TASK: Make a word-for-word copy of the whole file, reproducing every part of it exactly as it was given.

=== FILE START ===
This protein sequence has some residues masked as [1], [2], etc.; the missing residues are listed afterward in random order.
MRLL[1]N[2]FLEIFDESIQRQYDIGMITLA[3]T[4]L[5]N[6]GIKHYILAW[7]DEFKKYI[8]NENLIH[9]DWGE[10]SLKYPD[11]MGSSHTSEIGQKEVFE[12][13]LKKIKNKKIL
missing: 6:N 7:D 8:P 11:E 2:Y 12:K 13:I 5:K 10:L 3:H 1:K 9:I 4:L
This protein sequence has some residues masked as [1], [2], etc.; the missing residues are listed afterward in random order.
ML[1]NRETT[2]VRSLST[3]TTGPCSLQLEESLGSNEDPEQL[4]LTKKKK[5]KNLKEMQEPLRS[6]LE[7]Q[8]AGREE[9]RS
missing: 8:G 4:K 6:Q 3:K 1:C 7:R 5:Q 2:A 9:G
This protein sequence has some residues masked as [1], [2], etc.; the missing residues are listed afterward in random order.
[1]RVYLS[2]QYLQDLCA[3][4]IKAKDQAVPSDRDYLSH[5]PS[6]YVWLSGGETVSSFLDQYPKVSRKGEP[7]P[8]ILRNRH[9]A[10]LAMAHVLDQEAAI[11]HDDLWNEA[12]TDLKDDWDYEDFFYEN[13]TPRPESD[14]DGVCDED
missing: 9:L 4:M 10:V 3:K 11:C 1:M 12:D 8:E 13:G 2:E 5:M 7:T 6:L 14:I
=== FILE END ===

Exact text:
This protein sequence has some residues masked as [1], [2], etc.; the missing residues are listed afterward in random order.
MRLL[1]N[2]FLEIFDESIQRQYDIGMITLA[3]T[4]L[5]N[6]GIKHYILAW[7]DEFKKYI[8]NENLIH[9]DWGE[10]SLKYPD[11]MGSSHTSEIGQKEVFE[12][13]LKKIKNKKIL
missing: 6:N 7:D 8:P 11:E 2:Y 12:K 13:I 5:K 10:L 3:H 1:K 9:I 4:L
This protein sequence has some residues masked as [1], [2], etc.; the missing residues are listed afterward in random order.
ML[1]NRETT[2]VRSLST[3]TTGPCSLQLEESLGSNEDPEQL[4]LTKKKK[5]KNLKEMQEPLRS[6]LE[7]Q[8]AGREE[9]RS
missing: 8:G 4:K 6:Q 3:K 1:C 7:R 5:Q 2:A 9:G
This protein sequence has some residues masked as [1], [2], etc.; the missing residues are listed afterward in random order.
[1]RVYLS[2]QYLQDLCA[3][4]IKAKDQAVPSDRDYLSH[5]PS[6]YVWLSGGETVSSFLDQYPKVSRKGEP[7]P[8]ILRNRH[9]A[10]LAMAHVLDQEAAI[11]HDDLWNEA[12]TDLKDDWDYEDFFYEN[13]TPRPESD[14]DGVCDED
missing: 9:L 4:M 10:V 3:K 11:C 1:M 12:D 8:E 13:G 2:E 5:M 7:T 6:L 14:I